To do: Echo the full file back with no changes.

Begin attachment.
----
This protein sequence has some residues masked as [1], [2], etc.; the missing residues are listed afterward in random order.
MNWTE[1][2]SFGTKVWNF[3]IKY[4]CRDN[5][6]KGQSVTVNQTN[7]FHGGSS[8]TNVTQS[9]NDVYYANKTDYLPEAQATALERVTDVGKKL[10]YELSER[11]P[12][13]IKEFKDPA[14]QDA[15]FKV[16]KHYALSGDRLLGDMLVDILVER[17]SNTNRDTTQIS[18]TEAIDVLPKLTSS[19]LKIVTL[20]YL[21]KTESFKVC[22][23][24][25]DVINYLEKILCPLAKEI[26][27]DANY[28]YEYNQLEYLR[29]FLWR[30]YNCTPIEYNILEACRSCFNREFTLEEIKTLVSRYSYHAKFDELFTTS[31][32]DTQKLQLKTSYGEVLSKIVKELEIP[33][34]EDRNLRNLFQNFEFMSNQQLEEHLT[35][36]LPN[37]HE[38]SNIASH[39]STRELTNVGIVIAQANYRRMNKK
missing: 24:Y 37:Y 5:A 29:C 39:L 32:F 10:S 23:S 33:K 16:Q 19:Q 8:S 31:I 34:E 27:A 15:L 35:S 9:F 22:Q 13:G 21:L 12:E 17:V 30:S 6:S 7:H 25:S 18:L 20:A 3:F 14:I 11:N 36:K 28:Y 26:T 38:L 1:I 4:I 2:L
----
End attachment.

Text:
This protein sequence has some residues masked as [1], [2], etc.; the missing residues are listed afterward in random order.
MNWTE[1][2]SFGTKVWNF[3]IKY[4]CRDN[5][6]KGQSVTVNQTN[7]FHGGSS[8]TNVTQS[9]NDVYYANKTDYLPEAQATALERVTDVGKKL[10]YELSER[11]P[12][13]IKEFKDPA[14]QDA[15]FKV[16]KHYALSGDRLLGDMLVDILVER[17]SNTNRDTTQIS[18]TEAIDVLPKLTSS[19]LKIVTL[20]YL[21]KTESFKVC[22][23][24][25]DVINYLEKILCPLAKEI[26][27]DANY[28]YEYNQLEYLR[29]FLWR[30]YNCTPIEYNILEACRSCFNREFTLEEIKTLVSRYSYHAKFDELFTTS[31][32]DTQKLQLKTSYGEVLSKIVKELEIP[33][34]EDRNLRNLFQNFEFMSNQQLEEHLT[35][36]LPN[37]HE[38]SNIASH[39]STRELTNVGIVIAQANYRRMNKK
missing: 24:Y 37:Y 5:A 29:C 39:L 32:F 10:S 23:S 33:K 16:Q 19:Q 8:S 31:I 34:E 27:A 15:L 35:S 9:F 22:Q 13:G 21:L 12:E 17:V 30:S 6:S 7:H 25:S 18:L 20:A 3:F 14:I 11:N 36:K 28:Y 26:T 38:L 1:I 4:I 2:L